4. 4 The apparatus of claim 3 wherein a hot water container is provided, and the scrubbing liquid receivers are equipped with overflows which are arranged so as to project into the hot water container.

Patent Citations
Cited PatentFiling datePublication dateApplicantTitle
US1491486 *Dec 30, 1921Apr 22, 1924Littler Carl WEvaporating apparatus
US2056266 *Jun 17, 1933Oct 6, 1936Edward G GoodellApparatus and process for waste liquor recovery
US2590905 *Oct 15, 1947Apr 1, 1952Canada Paper CompanyApparatus for concentrating residual pulp liquor by direct contact with flue gases
US3212235 *Feb 14, 1962Oct 19, 1965Babcock & Wilcox CoMethod of and apparatus for the recovery of heat and chemicals from hot dust laden gas
US3276510 *Mar 16, 1965Oct 4, 1966 Concentration op phosphoric acid
Referenced by
Citing PatentFiling datePublication dateApplicantTitle
US3920505 *Aug 7, 1973Nov 18, 1975Helleur Donald EdmundMethod and apparatus for removing volatile fluids
US4104112 *Oct 17, 1973Aug 1, 1978Niagara Blower CompanyMethod and apparatus for concentrating aqueous solutions
US4534946 *Dec 6, 1983Aug 13, 1985Hoechst AktiengesellschaftProcess for making alkali metal polyphosphates
US4592803 *Nov 20, 1984Jun 3, 1986Hoechst AktiengesellschaftDevice for making alkali metal phosphates by spraying alkali metal phosphate solutions or suspensions
US5223088 *Oct 11, 1991Jun 29, 1993Niro A/SApparatus for producing concentrated aqueous slurries and spray dried particulate products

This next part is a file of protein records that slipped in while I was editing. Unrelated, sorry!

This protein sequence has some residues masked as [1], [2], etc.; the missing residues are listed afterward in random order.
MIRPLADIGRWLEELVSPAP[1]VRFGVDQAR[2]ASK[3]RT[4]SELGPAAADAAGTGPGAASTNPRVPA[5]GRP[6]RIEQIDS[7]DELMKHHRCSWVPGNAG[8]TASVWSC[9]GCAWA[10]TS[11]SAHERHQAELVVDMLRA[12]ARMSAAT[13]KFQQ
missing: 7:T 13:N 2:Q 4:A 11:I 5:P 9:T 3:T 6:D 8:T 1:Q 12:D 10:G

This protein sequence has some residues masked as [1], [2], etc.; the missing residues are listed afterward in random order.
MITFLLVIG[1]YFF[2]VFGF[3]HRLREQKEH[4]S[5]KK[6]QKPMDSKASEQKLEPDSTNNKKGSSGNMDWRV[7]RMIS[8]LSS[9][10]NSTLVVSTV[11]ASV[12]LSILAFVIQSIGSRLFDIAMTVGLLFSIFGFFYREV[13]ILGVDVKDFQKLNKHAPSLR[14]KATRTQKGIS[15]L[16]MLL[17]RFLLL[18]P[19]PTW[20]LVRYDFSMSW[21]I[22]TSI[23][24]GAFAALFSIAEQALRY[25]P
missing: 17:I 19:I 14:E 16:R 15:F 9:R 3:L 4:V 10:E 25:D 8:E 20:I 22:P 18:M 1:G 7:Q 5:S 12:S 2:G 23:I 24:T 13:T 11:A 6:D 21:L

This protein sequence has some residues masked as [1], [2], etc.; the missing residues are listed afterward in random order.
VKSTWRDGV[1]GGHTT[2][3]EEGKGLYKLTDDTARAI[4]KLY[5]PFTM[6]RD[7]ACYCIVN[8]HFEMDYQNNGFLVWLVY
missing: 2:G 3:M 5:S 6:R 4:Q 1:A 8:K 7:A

US5248387 *Feb 15, 1991Sep 28, 1993Niro A/SProcess for producing concentrated aqueous slurries and spray dried particulate products
US9084944 *Sep 1, 2011Jul 21, 2015Bend Research, Inc.Spray-drying apparatus and methods of using the same
US9084976 *Sep 1, 2011Jul 21, 2015Bend Research, Inc.Spray-drying apparatus and methods of using the same
US9205345Feb 9, 2015Dec 8, 2015Bend Research, Inc.Spray-drying apparatus and methods of using the same
US9248584Sep 22, 2011Feb 2, 2016Bend Research, Inc.High-temperature spray drying process and apparatus
US9358478Jun 12, 2015Jun 7, 2016Bend Research, Inc.Spray-drying apparatus and methods of using the same
US20130153157 *Sep 1, 2011Jun 20, 2013Bend Research, Inc.Spray-drying apparatus and methods of using the same
US20130165371 *Sep 1, 2011Jun 27, 2013Bend Research, Inc.Spray-drying apparatus and methods of using the same
CN102794026A *Aug 3, 2012Nov 28, 2012梁首强Method and system for grinding, evaporating and drying materials
CN103910347A *Mar 20, 2014Jul 9, 2014湖北柳树沟化工科技有限公司Phosphorus burning atomization system and atomization technology in phosphorus pentoxide production process
Classifications
U.S. Classification159/4.2, 423/315
International ClassificationB01J2/04, C01B25/41, B01D9/00, B01D1/14
Cooperative ClassificationB01J2/04, C01B25/414, B01D9/0031, B01D1/14
European ClassificationB01D9/00C6, C01B25/41B2, B01D1/14, B01J2/04